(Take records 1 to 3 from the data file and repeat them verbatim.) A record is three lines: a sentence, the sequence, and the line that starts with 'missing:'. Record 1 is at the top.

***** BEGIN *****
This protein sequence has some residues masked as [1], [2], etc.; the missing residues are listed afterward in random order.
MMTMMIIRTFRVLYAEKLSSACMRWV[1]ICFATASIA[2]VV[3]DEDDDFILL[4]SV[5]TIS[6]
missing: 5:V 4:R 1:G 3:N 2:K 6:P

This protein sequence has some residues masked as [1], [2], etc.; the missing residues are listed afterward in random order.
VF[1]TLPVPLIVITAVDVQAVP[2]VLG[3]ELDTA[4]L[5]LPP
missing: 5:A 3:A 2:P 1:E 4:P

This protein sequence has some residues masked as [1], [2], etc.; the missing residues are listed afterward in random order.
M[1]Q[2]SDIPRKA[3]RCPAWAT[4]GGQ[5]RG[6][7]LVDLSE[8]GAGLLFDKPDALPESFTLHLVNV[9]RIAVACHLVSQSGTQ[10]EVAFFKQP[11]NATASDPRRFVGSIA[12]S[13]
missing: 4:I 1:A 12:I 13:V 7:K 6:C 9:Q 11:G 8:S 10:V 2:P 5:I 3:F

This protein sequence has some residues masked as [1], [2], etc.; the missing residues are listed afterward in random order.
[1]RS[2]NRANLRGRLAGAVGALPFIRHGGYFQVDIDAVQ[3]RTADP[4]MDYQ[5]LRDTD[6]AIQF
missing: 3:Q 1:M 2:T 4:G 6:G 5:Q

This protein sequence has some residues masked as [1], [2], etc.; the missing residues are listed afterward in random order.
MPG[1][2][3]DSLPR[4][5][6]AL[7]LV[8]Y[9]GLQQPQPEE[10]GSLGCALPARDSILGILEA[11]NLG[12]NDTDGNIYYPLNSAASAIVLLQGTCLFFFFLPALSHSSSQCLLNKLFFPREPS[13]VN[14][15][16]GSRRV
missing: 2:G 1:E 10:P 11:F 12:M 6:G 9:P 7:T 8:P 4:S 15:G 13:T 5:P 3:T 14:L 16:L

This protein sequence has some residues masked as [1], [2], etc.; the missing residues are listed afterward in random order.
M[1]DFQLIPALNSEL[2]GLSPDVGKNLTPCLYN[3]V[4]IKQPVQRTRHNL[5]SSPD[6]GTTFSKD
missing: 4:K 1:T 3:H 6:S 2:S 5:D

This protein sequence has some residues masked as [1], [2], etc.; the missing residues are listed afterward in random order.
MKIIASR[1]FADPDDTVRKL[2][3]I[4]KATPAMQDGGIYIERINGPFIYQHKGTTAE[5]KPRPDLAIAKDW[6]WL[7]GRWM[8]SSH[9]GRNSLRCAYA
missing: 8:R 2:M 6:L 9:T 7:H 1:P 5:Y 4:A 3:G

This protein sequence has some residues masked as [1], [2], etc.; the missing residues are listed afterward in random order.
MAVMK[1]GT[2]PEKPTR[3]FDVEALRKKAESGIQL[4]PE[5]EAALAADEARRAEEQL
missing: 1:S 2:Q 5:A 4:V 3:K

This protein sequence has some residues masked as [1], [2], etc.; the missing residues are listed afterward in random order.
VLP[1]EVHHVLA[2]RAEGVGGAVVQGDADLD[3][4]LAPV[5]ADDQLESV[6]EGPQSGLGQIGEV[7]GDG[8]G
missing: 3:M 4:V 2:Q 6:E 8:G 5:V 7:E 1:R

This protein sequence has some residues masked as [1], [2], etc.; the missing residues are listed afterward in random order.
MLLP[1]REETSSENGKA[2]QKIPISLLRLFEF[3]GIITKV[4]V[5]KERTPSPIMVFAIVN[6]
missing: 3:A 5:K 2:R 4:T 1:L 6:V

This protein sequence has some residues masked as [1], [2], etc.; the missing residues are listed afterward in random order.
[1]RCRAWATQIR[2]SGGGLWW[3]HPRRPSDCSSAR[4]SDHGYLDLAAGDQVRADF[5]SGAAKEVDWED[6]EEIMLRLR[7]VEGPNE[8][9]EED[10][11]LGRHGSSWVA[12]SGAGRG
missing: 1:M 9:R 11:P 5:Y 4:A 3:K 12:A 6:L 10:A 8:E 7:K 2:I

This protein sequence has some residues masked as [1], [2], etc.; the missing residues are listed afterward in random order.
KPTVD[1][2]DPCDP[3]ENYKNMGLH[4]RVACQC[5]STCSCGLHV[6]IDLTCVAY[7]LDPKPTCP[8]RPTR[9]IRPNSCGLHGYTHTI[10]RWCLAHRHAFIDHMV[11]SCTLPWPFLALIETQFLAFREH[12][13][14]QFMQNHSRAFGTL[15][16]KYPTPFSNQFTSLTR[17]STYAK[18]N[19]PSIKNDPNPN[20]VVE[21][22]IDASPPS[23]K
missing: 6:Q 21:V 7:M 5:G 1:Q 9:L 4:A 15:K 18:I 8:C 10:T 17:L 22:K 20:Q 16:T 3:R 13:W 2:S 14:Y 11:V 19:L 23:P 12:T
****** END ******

This protein sequence has some residues masked as [1], [2], etc.; the missing residues are listed afterward in random order.
MMTMMIIRTFRVLYAEKLSSACMRWV[1]ICFATASIA[2]VV[3]DEDDDFILL[4]SV[5]TIS[6]
missing: 5:V 4:R 1:G 3:N 2:K 6:P

This protein sequence has some residues masked as [1], [2], etc.; the missing residues are listed afterward in random order.
VF[1]TLPVPLIVITAVDVQAVP[2]VLG[3]ELDTA[4]L[5]LPP
missing: 5:A 3:A 2:P 1:E 4:P

This protein sequence has some residues masked as [1], [2], etc.; the missing residues are listed afterward in random order.
M[1]Q[2]SDIPRKA[3]RCPAWAT[4]GGQ[5]RG[6][7]LVDLSE[8]GAGLLFDKPDALPESFTLHLVNV[9]RIAVACHLVSQSGTQ[10]EVAFFKQP[11]NATASDPRRFVGSIA[12]S[13]
missing: 4:I 1:A 12:I 13:V 7:K 6:C 9:Q 11:G 8:S 10:V 2:P 5:I 3:F